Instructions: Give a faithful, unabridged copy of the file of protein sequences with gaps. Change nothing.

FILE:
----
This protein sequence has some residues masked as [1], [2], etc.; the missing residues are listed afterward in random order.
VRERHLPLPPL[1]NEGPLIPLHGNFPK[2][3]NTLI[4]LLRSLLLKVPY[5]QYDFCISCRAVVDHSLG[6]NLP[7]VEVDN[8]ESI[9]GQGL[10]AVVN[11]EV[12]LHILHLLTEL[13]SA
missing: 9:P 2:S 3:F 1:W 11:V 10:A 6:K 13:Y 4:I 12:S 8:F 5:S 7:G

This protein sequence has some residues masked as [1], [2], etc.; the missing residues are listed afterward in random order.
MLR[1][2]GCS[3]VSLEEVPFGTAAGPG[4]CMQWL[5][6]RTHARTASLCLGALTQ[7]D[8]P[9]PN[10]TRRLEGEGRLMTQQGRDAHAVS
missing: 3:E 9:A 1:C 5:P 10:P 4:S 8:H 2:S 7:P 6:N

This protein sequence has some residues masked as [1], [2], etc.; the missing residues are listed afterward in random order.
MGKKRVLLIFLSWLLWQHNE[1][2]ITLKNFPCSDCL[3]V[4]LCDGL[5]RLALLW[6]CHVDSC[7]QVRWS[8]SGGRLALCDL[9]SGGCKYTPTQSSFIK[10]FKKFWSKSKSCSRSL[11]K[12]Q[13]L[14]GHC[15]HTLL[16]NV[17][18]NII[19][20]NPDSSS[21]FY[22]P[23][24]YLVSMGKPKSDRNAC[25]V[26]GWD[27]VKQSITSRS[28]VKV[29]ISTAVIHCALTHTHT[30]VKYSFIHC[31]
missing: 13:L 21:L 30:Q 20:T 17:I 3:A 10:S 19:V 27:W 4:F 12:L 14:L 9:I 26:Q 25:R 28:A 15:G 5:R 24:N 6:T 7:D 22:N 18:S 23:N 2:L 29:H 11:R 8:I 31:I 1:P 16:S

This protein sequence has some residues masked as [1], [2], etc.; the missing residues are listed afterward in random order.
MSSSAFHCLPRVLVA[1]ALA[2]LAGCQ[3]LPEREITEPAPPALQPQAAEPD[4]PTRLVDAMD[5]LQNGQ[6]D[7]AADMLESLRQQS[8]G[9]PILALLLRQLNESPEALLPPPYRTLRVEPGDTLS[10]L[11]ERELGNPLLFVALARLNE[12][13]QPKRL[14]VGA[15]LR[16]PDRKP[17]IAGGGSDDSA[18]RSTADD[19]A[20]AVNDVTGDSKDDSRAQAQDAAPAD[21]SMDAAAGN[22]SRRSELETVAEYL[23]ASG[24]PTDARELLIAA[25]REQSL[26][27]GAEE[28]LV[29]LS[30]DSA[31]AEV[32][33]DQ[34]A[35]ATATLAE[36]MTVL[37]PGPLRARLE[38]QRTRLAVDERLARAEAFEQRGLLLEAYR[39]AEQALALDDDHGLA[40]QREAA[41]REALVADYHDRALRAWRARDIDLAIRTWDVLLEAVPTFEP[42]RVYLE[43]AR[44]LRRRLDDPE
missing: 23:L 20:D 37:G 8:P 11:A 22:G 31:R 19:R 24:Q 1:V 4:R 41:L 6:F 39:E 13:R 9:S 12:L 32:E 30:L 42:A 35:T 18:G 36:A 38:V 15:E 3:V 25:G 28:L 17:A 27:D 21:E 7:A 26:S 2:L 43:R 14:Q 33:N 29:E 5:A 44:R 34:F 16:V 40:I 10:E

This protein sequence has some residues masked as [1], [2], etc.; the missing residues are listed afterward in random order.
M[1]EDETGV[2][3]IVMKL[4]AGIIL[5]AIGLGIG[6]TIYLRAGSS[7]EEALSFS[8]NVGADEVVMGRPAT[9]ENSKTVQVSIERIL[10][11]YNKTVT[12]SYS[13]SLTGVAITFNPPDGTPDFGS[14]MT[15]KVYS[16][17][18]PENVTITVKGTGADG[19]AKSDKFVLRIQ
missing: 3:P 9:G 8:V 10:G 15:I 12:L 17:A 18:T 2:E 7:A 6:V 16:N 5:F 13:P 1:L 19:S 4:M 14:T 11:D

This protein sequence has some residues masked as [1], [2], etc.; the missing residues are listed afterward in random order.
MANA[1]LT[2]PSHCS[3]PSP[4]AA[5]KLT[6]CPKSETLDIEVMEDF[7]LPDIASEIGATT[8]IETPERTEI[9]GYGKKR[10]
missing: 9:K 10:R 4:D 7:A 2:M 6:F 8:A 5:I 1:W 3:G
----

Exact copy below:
This protein sequence has some residues masked as [1], [2], etc.; the missing residues are listed afterward in random order.
VRERHLPLPPL[1]NEGPLIPLHGNFPK[2][3]NTLI[4]LLRSLLLKVPY[5]QYDFCISCRAVVDHSLG[6]NLP[7]VEVDN[8]ESI[9]GQGL[10]AVVN[11]EV[12]LHILHLLTEL[13]SA
missing: 9:P 2:S 3:F 1:W 11:V 10:A 6:K 13:Y 4:I 12:S 8:F 5:S 7:G

This protein sequence has some residues masked as [1], [2], etc.; the missing residues are listed afterward in random order.
MLR[1][2]GCS[3]VSLEEVPFGTAAGPG[4]CMQWL[5][6]RTHARTASLCLGALTQ[7]D[8]P[9]PN[10]TRRLEGEGRLMTQQGRDAHAVS
missing: 3:E 9:A 1:C 5:P 10:P 4:S 8:H 2:S 7:P 6:N

This protein sequence has some residues masked as [1], [2], etc.; the missing residues are listed afterward in random order.
MGKKRVLLIFLSWLLWQHNE[1][2]ITLKNFPCSDCL[3]V[4]LCDGL[5]RLALLW[6]CHVDSC[7]QVRWS[8]SGGRLALCDL[9]SGGCKYTPTQSSFIK[10]FKKFWSKSKSCSRSL[11]K[12]Q[13]L[14]GHC[15]HTLL[16]NV[17][18]NII[19][20]NPDSSS[21]FY[22]P[23][24]YLVSMGKPKSDRNAC[25]V[26]GWD[27]VKQSITSRS[28]VKV[29]ISTAVIHCALTHTHT[30]VKYSFIHC[31]
missing: 13:L 21:L 30:Q 20:T 17:I 3:A 10:S 19:V 27:W 4:F 12:L 14:L 9:I 26:Q 25:R 28:A 15:G 5:R 24:N 6:T 7:D 22:N 18:S 23:N 2:L 29:H 11:R 8:I 31:I 1:P 16:S

This protein sequence has some residues masked as [1], [2], etc.; the missing residues are listed afterward in random order.
MSSSAFHCLPRVLVA[1]ALA[2]LAGCQ[3]LPEREITEPAPPALQPQAAEPD[4]PTRLVDAMD[5]LQNGQ[6]D[7]AADMLESLRQQS[8]G[9]PILALLLRQLNESPEALLPPPYRTLRVEPGDTLS[10]L[11]ERELGNPLLFVALARLNE[12][13]QPKRL[14]VGA[15]LR[16]PDRKP[17]IAGGGSDDSA[18]RSTADD[19]A[20]AVNDVTGDSKDDSRAQAQDAAPAD[21]SMDAAAGN[22]SRRSELETVAEYL[23]ASG[24]PTDARELLIAA[25]REQSL[26][27]GAEE[28]LV[29]LS[30]DSA[31]AEV[32][33]DQ[34]A[35]ATATLAE[36]MTVL[37]PGPLRARLE[38]QRTRLAVDERLARAEAFEQRGLLLEAYR[39]AEQALALDDDHGLA[40]QREAA[41]REALVADYHDRALRAWRARDIDLAIRTWDVLLEAVPTFEP[42]RVYLE[43]AR[44]LRRRLDDPE
missing: 23:L 20:D 37:G 8:P 11:A 22:G 31:R 19:R 24:Q 1:V 4:R 41:L 6:F 39:E 13:R 9:S 12:L 32:E 30:L 42:A 35:T 18:G 36:A 38:V 15:E 3:V 25:G 28:L 17:A 27:D 21:E 7:A 26:S 2:L 43:R 14:Q 33:N 29:E 5:A 44:R 34:F 16:V 40:I 10:E

This protein sequence has some residues masked as [1], [2], etc.; the missing residues are listed afterward in random order.
M[1]EDETGV[2][3]IVMKL[4]AGIIL[5]AIGLGIG[6]TIYLRAGSS[7]EEALSFS[8]NVGADEVVMGRPAT[9]ENSKTVQVSIERIL[10][11]YNKTVT[12]SYS[13]SLTGVAITFNPPDGTPDFGS[14]MT[15]KVYS[16][17][18]PENVTITVKGTGADG[19]AKSDKFVLRIQ
missing: 3:P 9:G 8:V 10:G 15:I 12:L 17:A 18:T 2:E 7:A 6:V 16:N 5:F 13:P 1:L 19:S 4:M 14:T 11:D

This protein sequence has some residues masked as [1], [2], etc.; the missing residues are listed afterward in random order.
MANA[1]LT[2]PSHCS[3]PSP[4]AA[5]KLT[6]CPKSETLDIEVMEDF[7]LPDIASEIGATT[8]IETPERTEI[9]GYGKKR[10]
missing: 9:K 10:R 4:D 7:A 2:M 6:F 8:A 5:I 1:W 3:G